Have you ever dissuaded someone from homeschooling?

I built up a head of steam yesterday.

Perhaps it was a bit misplaced.

I still haven’t decided.

The shortish version is that I read a blog post from someone — we’ll call her Rosie — who was “inspired” by the blog post of another blogger — we’ll call her Patience.  Patience’s post had sung the praises of the benefits of homeschooling, and had said, in essence, that every family would benefit from it.  In Rosie’s response, she took each of Patience’s numbered points, and rewrote and dismantled them, supplying her own life as a better example, which was, in short, homeschooling for the younger years, and public/charter schooling for the older years.

I didn’t entirely disagree with most of Rosie’s suggestions.  I was, though, aghast that she would publicly take a specific blogger — a friend, no less — to task.  And, that she would say, in essence, “I have learned much better, grasshopper.  Mine is the more excellent way.”  Though Patience responded and didn’t seem miffed, I couldn’t help but feel for her.  I would be horrified if someone I had known personally had done that to me.

One thing, though, about which I did completely agree with Rosie, was that homeschooling is not for everyone.  I have steered an inquiring mother in another direction, on more than one occasion.  One, which made me giggle at the memory, was from a mother who

  • said she had zero budget for homeschooling
  • balked at my suggestion that she go to a library:  “I don’t think I’ve ever been to a library.”
  • didn’t have a clear reason about why she wanted to homeschool
  • did not have the support of her husband
  • did not research or follow up on any of the material I gave her, over a couple months’ period

What it came down to was that this mother wanted:

  • ME or some government entity to supply her with an entire curriculum (she didn’t want to participate with one of the assorted charter “homeschooling” programs, where the school provides the curriculum, and often a computer, and then checks up on the student, like Arizona Virtual Academy or Connections Academy).
  • ME to tell her husband that she should homeschool.  She figured that, as I have a (small) leadership role in the church, I’d outweigh his authority on the matter.

Her audacity made my jaw drop.  I declined to help on either count, and never heard from her again.

Now, the story makes me giggle.

Do you have any similar stories??   Or, do you, too think that homeschooling is for everyone?  (I won’t rip you apart if you do!)

EDITED TO ADD: Names have been changed to protect the parties involved, of course.  “Rosie” has only very rarely ever been to my blog, and I don’t believe “Patience” ever has.  I don’t think it likely that either will ever see this post.  And, even if they do, no one would ever know it’s them, unless they out themselves in a comment, or something like that.  So, I think the dignity of the bloggers is protected.

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About Karen Joy

I'm a partially-homeschooling mother of six -- 3 boys ages 19, 17 and 15 years old, and three girls: 11, 8, and 3. I like birding, reading, writing, organic gardening, singing, playing guitar, hiking, the outdoors, and books. I very casually lead a very large group of homeschooling families in the Phoenix area. I have a dear hubby who designs homes for a local home builder and who is the worship pastor of our church. I live in the desert, which I used to hate, but now appreciate.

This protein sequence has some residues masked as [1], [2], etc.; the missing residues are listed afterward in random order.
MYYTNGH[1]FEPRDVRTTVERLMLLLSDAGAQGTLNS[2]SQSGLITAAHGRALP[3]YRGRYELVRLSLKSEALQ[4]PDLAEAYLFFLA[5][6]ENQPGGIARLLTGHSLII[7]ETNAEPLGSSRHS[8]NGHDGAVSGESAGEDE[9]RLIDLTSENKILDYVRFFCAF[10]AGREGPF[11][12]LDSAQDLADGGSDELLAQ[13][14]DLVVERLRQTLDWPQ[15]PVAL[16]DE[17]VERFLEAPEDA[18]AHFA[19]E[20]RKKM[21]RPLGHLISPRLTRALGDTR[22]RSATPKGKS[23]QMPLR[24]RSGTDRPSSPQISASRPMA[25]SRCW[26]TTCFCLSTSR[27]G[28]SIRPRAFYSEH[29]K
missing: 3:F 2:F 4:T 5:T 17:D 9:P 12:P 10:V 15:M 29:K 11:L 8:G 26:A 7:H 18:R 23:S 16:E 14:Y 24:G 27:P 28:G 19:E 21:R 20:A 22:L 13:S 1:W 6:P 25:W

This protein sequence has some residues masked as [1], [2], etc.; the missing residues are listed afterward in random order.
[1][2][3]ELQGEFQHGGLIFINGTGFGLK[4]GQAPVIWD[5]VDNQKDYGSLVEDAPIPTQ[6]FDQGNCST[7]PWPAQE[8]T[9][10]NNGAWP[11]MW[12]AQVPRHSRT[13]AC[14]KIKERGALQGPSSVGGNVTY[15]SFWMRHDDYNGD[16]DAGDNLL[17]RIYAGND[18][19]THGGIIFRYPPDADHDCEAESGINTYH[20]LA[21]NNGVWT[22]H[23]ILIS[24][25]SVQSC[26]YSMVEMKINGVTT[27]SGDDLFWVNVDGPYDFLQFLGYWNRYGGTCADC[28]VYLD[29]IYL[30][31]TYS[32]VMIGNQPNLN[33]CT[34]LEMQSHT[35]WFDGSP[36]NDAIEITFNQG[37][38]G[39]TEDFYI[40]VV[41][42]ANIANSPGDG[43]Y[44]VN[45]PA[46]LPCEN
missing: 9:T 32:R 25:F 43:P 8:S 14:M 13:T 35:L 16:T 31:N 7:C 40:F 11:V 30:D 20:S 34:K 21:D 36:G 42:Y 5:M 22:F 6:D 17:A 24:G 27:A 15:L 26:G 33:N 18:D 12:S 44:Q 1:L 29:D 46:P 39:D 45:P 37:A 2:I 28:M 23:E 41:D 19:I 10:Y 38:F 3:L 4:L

Posted on January 12, 2011, in Blogging, Friendships, Funny Stuff, Homeschooling. Bookmark the permalink. 16 Comments.

  1. OH MY !!!! I don’t know,… for a fact,… if I’ve dissuaded anyone or not. HOWEVER, I have met more than a couple of handfuls of people that were either planning on homeschooling or were actually “homeschooling” right then that really never should have ever attempted it or thought about it. How’s that for audacious ???

    I think if all of those markers that you mentioned just don’t line up, it’s probably not for your family!

    #1 — NO ONE — I repeat — NO ONE is going to give you one, thin dime to purchase curriculum or the supplies that you’ll need. If this is truly your heart’s desire / calling from God, then it’s going to have to come from God’s provision. “Where God guides; God provides!”

    #2 — While the library is a decent place to start, it’s certainly not very reliable these days. Heck, most libraries are closed more often than they’re open lately!! Even so, a lot of the things that you’d want to use there would be a lot easier to purchase and have at your immediate disposal. Definitely not a long term solution, in my opinion…

    #3 — Without a PERSONAL conviction about WHY you’d want to homeschool, it’s an exercise in futility. I have been homeschooling for 12 years now — Kindergarten through high school and even on the best days, I’m ready to rip my hair out sometimes! If I didn’t have the inner drive, the conviction, the calling from God, the overwhelming obsession to research, read, peruse, and research things related to homeschooling, and the desire for my children to reap huge benefits no matter what it cost me — I’d have failed before I even started.

    #4 — Husband isn’t on board with the whole idea of homeschooling??? RED FLAG !! RED FLAG !! RED FLAG !!! There were some days that Tom would come home and I would be in tears while making our dinner. He’d sit with me, let me cry, put his arm around my shoulder, pray with me, and then help me sort out the difficulties. Often, it was a matter of me being too close to the situation and I needed a set of “fresh eyes”. Other times, I needed suggestions to get my brain re-wired a bit. If Tom hadn’t been on board with our homeschooling our kids — we wouldn’t have made it !! Plain and simple! This is such a VITAL, VITAL element to have in one’s tool chest if homeschooling is even to be considered….

    I would hate to think that I dissuaded someone from homeschooling, but I would certainly sleep better that night knowing that I gave them a realistic view of homeschooling.